Almodovar initiates the film with establishment shots of colorful designs floating like waves. He continues the water theme when his handsome young adult male student disrobes and washes himself in a lengthy scene with sideways views of his penis as the 9-year-old Salvador watches him in a seeming prelude to a seduction. Instead the boy faints in a Stendahl-like syndrome. The illiterate young man had been working, placing tile in the house and whitewashing, in exchange for the precocious boy’s teaching him reading, writing, and arithmetic. The girlfriend of the young man complained that instead of learning, he spent all of his spare time drawing. Previous to the washing scene the young man begins the drawing. It is said that “writing is like drawing with letters.” Almodovar thus evokes the idea of sublimation in drawing, film-making, and Alberto’s performance in a monologue about heroin addiction.


This magnificently crafted film evokes unusual empathy and warmth in transformation from joyous child through abject illness and depression to rejuvenation.

New Candidate Members

National Meeting 2020
Grand Hyatt, New York

New Candidate Members

Lyndal Diane Andrews, A.M., M.M., LCSW

Natalia Boucher, M.F.T.

Catherine Boutwell, Ph.D.

Sifan Chen Cerelia, M.S.

Elisa Kuo-Min Cheng, M.D.

Anne Clark-Raymond, M.D.

Laura Coleman, LMFT

April Crofut, M.D.

Brittan Dunn, LMSW

Tanya Dutta, M.D.

Fredrick Edo-Okuonghae, LMFT, Psy.D.

Ahmed Fayed, M.D.

Jared Finkell, M.D.

Seyed Siavash Mir Saeid Ghazi, M.D.

James C. Grabowski, LCPC

Christopher Green, M.D.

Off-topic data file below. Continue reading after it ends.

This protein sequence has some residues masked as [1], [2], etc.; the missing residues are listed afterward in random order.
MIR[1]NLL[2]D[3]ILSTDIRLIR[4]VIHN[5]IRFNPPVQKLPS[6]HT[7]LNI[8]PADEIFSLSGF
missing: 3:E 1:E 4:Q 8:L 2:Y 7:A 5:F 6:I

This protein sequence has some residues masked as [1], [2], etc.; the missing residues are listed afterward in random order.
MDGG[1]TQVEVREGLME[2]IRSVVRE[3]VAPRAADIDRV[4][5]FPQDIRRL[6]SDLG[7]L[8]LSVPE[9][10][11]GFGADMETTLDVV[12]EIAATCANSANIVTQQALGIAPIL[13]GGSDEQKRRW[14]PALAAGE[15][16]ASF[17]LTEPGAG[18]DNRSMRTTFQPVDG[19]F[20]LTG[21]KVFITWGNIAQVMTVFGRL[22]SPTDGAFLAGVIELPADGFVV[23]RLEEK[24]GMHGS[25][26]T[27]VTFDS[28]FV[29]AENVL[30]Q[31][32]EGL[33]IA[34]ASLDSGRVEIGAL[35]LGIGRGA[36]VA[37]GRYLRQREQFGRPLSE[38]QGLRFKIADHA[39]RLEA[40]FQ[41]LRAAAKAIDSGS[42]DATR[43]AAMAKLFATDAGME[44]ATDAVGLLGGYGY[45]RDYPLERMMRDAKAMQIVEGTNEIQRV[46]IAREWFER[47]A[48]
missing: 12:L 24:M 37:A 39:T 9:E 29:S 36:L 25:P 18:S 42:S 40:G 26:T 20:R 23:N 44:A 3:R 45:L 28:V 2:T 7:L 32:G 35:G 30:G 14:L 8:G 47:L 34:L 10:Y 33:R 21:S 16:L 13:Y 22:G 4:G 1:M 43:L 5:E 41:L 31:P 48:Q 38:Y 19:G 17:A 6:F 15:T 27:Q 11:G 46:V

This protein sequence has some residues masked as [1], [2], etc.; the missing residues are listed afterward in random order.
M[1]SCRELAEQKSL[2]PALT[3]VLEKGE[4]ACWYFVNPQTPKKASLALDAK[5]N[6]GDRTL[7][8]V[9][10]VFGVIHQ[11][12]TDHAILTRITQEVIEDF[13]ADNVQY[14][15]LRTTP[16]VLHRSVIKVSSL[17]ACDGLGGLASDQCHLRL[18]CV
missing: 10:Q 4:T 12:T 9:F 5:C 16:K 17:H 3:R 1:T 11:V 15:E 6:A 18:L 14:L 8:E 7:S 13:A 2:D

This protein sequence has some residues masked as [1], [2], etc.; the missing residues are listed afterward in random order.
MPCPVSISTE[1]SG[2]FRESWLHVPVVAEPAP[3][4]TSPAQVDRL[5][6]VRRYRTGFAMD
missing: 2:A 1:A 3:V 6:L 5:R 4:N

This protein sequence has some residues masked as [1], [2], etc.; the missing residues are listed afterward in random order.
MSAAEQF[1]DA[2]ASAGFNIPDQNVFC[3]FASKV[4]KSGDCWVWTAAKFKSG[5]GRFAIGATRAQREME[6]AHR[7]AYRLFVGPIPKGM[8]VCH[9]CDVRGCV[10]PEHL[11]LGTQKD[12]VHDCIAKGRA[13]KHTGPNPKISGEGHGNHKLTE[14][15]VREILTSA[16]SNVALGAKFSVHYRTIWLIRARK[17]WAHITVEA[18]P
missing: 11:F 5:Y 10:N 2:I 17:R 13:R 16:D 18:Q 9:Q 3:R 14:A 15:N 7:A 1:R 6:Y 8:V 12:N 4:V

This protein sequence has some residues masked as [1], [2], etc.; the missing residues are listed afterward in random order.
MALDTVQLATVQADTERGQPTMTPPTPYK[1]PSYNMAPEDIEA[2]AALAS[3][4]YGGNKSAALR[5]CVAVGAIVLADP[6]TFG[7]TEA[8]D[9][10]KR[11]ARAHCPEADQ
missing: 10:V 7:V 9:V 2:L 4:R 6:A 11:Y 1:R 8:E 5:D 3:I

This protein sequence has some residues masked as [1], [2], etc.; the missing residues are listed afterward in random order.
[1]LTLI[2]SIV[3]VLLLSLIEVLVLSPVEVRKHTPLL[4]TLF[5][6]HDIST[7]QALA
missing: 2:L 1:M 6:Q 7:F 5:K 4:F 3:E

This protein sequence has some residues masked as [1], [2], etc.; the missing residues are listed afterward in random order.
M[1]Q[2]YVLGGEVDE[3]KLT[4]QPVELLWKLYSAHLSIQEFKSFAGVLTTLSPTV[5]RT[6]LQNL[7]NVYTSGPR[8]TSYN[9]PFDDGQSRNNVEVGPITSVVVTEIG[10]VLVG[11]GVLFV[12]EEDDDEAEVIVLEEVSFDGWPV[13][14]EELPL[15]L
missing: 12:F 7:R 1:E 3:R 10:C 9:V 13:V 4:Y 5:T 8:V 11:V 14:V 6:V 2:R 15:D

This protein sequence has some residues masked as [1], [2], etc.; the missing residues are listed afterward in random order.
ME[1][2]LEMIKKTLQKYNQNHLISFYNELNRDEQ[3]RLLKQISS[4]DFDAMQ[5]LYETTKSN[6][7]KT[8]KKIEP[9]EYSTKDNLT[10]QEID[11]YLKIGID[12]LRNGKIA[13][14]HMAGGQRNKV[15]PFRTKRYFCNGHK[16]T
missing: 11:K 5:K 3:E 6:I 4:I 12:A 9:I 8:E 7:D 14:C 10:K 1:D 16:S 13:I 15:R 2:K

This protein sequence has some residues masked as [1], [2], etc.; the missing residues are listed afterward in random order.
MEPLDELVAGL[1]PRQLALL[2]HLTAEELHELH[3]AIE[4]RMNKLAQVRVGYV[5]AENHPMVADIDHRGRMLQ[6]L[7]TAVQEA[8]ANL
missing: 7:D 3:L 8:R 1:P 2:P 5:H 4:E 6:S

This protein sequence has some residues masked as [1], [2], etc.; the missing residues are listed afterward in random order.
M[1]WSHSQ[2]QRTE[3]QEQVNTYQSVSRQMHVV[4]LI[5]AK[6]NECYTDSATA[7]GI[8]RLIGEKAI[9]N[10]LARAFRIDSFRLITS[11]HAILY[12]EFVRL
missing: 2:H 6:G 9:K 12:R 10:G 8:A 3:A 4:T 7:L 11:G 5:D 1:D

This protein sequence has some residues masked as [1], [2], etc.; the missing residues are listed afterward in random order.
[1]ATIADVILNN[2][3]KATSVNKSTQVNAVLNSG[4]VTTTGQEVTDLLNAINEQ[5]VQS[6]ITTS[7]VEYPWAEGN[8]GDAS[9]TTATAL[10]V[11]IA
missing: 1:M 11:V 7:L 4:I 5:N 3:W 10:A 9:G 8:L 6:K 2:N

Ariela D. Green, M.D.

Sarah Jane Grossbard, M.D.

Neha Gupta, M.D.

Bernadine Han, M.D., M.S.

Xuena He, M.A.

Vitaliy Ivanyshyn

Melissa Jenereski, M.S.W.

Eun Hee Joh, M.D.

Jaclyn Joyce, D.O.

Rachna M. Kenia, M.D.

Adam Joaquim Leite, Ph.D.

Michael F. Makal, Ph.D

Akos Mersich, M.D., Ph.D.

Tina Thu-Ha Nguyen, M.D.

Max Nisenbaum, Ph.D.

Terri Onstad, LPC

Lili Qu, B.A.

Hubertus Raben, M.A., L.P.

Jyoti M. Rao, M.F.T.

Elizabeth Rawson, M.D.

Susana Rodriguez-Perea, M.S.

Tuua Ruutiainen, M.D.

Teri P. Saveanu, M.D.

Samantha Sculnick, LCSW

Xiao Shao, MHC

Alexander Sheppe, M.D.

Daniel Sheridan, Ph.D.

Margaret Lenora Shirley, M.D., M.S.

Darlene Sosnick, M.A.

Zachariah Stutman, Psy.D.

Gretchen Suarez, LMHC

Elise Suna, LMFT

Rebecca Katia Alice Suschitzsky, LICSW

Travis Joseph Tanner, Ph.D.

Luis Vallejo, M.D.

Derick Emilio Vergne, M.D.

Ruijuan Wang, B.A.

Hannah Weiss, LCPC

Haiyan Wu, M.A.

New Academic Associate Candidate Members

Mohamed Abdelsalam, LLMSW

Diana Antia, M.D.

Karen Dainer-Best, Ph.D.

Yoo-Kyung Koh, M.D.

Suzanne Laba, Ph.D.

Melinda Robb, Ph.D., M.S.W.